During the vintage Rolex sports watch boom of the early 2000s, collectors still didn’t really bother with Tudor, and attention to the brand (and subsequently values) have only recently really begun to climb. This is due in part to Tudor’s recent return to the US Market after a 10 year absence, as well as an increased appreciation for “alternative” vintage wristwatches in general throughout the collector marketplace.
While there is no question that the market for vintage Tudor (and Submariner models specifically) has gone from an slow simmer to an outright rolling boil in the past year or two, they are still an outright bargain as compared to many of their Rolex siblings, and collectors on a budget would do well to take note. Here are a few popular models worth considering as alternatives:
Ref. 7928 “Rose” Tudor Submariner
While it isn’t the earliest reference Tudor Submariner, the 7928 was the first model to be produced in noteworthy quantities, and was the Tudor counterpart to the iconic 5512/5513 no-date Rolex Subs. The 7928 featured the early Tudor “Rose” logo, whereas later models switched to the Tudor Shield logo still being used today. The logo and dial printing on the current Tudor Heritage Black Bay is a nod to the 7928 series Submariner.
Mirroring the Rolex models, early 7928s featured matte dials and Gilt printing, and can even be found with Gilt chapter rings and PCG (Pointed Crown Guard) cases. From a market value standpoint, 7928s run from about $4500 for a later execution dial/case to the low teens for an early execution Gilt dial with PCG. Compared to prices for the aforementioned 5512/5513 Rolexes, this is an outright steal.
Ref. 9401/0 and 9411/0 “Snowflake” Tudor Submariners
“Snowflake” Submariners are so known for their unusual hour hand shape, a term coined by collectors. These models, available in non-date (reference 9410/0) and date (reference 9411/0) are incredibly popular on the market right now.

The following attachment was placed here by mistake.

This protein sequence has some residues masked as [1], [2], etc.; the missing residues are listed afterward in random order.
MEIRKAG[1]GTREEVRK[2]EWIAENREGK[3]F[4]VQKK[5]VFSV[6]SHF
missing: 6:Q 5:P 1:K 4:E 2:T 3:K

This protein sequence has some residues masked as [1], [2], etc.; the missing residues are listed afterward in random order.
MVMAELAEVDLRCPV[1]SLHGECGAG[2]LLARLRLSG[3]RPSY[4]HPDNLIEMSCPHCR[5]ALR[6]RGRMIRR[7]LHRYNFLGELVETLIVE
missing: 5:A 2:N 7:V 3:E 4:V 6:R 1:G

Snowflakes were available with either black or blue dials, and were powered by simple ETA movements that made them robust and reliable. As a result, Snowflakes were sold under contract to several militaries, including the US Navy and the French Marine Nationale.
Snowflake Submariners command prices in the $4500-$9000 range, with non-date blue dial versions topping the scale. Military issue models can command up to $20,000 or so. As with any genuine military-issue timepiece, provenance is imperative, but if proven legitimate can be worth several times what their civilian issue counterparts command. Still, $20,000 for a military issue Submariner from Tudor is an outright steal as compared to a Rolex Milsub, which often trade north of $75,000. Unfortunately, due to their intense popularity, a tremendous number of fakes and redials have flooded the market, so if you’re looking to buy, be sure to connect with a trusted seller.
In closing, Tudor Submariners represent a truly legitimate and interesting alternative to the ubiquitous Rolex. With the same design and manufacture, it is impossible to go wrong with picking the “lesser” version in this instance. Furthermore, Tudor has been making waves in the industry with their current Heritage line (even picking up awards at the Grand Prix de la Haute Horlogerie this past fall), so by all appearances, appreciation for the brand is ever-growing, making investment in a vintage Tudor Sub a safe bet.
For more information about Tudor Submariner, head on over to Tudor Collector.